Raspberry Pi 4 boot EEPROM

The Raspberry Pi 4 has an SPI-attached EEPROM (4MBits/512KB), which contains code to boot up the system and replaces bootcode.bin previously found in the boot partition of the SD card. Note that if a bootcode.bin is present in the boot partition of the SD card in a Pi 4, it is ignored.

Why use an SPI EEPROM?

  • Raspberry Pi 4 bootup procedure and SDRAM setup is considerably more complicated than on the previous Raspberry Pi models, so there is more risk inherent in code that's permanently incorporated in the ROM of the SoC.
  • USB has moved to a PCIe bus, and the Gigabit Ethernet driver is completely different to previous models, so again, having it permanently fixed into the ROM of the SoC was not feasible.
  • A small SPI EEPROM allows bugs to be fixed and features to be added after launch, in the field.
  • The local modifiable state means that OTP bootmode settings will not be required for PXE or USB mass storage boot on the Raspberry Pi 4. There are no user modifiable OTP bootmode bits on Pi4.

PXE and USB Boot

Support for these additional bootmodes will be added in the future via optional bootloader updates. The current schedule is to release PXE boot first, then USB boot.

Is the bootloader working correctly?

To check that the bootloader is working correctly, turn off the power, unplug everything from the Raspberry Pi 4, including the SD card, and then turn the power back on. If the green LED blinks with a repeating pattern then the bootloader is running correctly, and indicating that start*.elf has not been found. Any other actions imply that the bootloader is not working correctly and should be reinstalled using recovery.bin.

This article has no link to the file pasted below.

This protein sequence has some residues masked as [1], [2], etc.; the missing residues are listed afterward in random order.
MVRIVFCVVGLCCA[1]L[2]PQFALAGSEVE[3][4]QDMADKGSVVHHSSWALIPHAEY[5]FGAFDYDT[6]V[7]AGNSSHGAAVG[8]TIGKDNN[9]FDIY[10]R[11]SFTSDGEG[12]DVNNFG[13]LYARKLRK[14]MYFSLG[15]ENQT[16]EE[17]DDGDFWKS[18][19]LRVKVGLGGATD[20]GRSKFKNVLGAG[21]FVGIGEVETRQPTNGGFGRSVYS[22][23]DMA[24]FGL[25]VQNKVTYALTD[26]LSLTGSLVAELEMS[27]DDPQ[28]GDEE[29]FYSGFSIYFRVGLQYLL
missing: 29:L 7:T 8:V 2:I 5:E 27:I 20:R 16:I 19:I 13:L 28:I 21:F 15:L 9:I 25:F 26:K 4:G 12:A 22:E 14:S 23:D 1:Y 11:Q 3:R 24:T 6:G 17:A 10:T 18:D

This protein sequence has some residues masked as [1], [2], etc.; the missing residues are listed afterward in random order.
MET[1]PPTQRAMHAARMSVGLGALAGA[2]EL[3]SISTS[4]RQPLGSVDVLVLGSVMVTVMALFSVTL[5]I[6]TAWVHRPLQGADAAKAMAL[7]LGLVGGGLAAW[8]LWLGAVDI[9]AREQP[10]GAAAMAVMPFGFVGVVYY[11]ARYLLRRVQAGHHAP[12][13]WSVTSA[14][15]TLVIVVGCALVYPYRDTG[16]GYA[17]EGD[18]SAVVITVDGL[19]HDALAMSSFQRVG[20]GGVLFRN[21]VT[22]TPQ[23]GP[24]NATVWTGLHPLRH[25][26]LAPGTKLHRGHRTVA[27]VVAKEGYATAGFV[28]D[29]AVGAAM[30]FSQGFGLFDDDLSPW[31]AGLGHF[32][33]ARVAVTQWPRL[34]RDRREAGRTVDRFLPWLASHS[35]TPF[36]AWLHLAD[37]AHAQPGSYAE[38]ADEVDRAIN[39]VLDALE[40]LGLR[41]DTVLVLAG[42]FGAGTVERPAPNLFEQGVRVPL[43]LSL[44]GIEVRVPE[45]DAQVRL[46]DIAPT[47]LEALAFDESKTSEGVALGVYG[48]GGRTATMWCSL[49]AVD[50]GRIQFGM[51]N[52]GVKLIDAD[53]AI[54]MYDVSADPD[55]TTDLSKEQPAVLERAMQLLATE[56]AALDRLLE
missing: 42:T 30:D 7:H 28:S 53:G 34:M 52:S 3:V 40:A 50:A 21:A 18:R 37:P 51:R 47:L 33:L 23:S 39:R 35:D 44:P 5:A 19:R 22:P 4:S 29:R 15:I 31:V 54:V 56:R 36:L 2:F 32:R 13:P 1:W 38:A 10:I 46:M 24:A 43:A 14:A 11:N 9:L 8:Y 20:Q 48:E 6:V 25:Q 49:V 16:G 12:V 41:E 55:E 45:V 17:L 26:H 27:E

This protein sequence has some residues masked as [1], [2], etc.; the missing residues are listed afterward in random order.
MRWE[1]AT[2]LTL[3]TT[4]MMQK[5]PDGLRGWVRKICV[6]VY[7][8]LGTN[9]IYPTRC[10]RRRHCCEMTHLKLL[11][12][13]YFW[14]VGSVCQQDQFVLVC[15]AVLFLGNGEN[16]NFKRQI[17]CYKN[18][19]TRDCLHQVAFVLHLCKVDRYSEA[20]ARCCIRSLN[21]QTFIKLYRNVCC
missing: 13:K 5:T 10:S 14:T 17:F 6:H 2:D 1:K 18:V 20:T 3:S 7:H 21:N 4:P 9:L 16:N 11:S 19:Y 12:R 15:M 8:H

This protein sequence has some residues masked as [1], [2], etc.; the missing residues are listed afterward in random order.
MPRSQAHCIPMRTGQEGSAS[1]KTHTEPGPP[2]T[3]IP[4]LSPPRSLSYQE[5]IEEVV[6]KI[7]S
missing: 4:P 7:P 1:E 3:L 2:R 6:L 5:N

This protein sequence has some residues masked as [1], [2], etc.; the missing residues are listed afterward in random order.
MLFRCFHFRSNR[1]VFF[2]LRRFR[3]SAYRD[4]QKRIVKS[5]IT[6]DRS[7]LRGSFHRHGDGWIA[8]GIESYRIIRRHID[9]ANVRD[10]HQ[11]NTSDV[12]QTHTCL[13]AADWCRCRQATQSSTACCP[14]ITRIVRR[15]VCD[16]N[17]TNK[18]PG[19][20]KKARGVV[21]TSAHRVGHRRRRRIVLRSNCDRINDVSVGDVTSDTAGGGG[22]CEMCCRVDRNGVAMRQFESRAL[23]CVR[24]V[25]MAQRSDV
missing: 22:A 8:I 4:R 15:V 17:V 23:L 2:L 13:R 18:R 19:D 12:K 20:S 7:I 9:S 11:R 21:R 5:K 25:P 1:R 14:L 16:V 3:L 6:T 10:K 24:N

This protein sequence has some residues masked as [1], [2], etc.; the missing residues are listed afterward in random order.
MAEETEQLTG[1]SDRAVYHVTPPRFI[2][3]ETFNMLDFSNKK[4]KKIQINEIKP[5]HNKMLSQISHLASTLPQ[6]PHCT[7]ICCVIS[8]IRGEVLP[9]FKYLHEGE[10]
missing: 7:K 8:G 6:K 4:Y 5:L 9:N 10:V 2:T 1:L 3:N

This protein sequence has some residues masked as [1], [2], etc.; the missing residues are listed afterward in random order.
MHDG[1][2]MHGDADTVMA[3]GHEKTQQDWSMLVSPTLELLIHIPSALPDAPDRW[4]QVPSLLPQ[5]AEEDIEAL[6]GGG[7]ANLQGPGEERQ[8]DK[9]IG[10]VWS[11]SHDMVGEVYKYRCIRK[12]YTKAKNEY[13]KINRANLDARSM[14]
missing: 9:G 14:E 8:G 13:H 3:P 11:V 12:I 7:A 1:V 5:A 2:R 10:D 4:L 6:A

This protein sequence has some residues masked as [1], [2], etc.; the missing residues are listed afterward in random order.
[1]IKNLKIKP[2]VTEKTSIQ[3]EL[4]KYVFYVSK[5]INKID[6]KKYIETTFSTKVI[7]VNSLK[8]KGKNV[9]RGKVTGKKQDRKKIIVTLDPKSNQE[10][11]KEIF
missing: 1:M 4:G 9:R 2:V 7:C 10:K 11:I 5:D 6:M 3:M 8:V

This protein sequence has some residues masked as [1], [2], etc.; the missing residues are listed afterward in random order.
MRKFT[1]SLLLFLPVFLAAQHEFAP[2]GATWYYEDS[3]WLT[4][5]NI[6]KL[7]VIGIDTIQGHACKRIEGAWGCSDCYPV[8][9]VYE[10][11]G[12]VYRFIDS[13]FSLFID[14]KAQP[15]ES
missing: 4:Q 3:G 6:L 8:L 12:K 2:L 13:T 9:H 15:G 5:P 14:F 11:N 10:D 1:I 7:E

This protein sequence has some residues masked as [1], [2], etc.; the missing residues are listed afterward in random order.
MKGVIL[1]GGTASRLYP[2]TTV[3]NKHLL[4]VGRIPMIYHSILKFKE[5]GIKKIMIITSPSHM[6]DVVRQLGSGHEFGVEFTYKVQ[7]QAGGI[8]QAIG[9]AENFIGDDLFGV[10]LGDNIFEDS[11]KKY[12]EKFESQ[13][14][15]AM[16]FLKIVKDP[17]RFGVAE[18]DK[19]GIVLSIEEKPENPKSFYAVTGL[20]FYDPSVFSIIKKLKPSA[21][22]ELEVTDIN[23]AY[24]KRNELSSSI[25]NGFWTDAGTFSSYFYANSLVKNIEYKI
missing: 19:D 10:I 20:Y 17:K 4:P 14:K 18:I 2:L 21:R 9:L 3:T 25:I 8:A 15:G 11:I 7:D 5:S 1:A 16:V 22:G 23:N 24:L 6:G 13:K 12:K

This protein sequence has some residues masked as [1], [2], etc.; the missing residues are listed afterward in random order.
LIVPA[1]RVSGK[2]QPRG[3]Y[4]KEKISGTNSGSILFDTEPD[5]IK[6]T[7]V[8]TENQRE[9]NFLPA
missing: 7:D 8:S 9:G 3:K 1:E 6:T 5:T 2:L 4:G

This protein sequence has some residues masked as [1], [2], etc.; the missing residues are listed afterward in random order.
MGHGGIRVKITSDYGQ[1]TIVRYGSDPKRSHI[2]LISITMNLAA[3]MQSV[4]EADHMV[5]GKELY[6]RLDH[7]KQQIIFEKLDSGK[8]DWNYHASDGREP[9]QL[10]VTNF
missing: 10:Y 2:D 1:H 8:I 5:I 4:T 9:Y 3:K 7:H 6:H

If the EEPROM needs updating or has somehow become corrupted, it can be reflashed using a fresh SD card with a copy of recovery.bin in the first partition of an SD card, formatted to FAT.

recovery.bin is a special utility which runs directly from the SD card and updates the EEPROM — it is not in itself a bootloader. It flashes the green LED rapidly (forever) upon success. Because it's not a bootloader, it won't load start*.elf, so once you see the green LED flashing rapidly, just re-insert a regular Raspbian SD card and reboot the Pi.

It can be downloaded from the raspberrypi.org downloads page.

Write protection of EEPROM

Raspbian will not update either the boot EEPROM or the VLI EEPROM (USB controller) without asking for the user's permission. However, it is possible to physically write-protect both EEPROMs via a simple resistor change on the board. Details will be published in the schematics.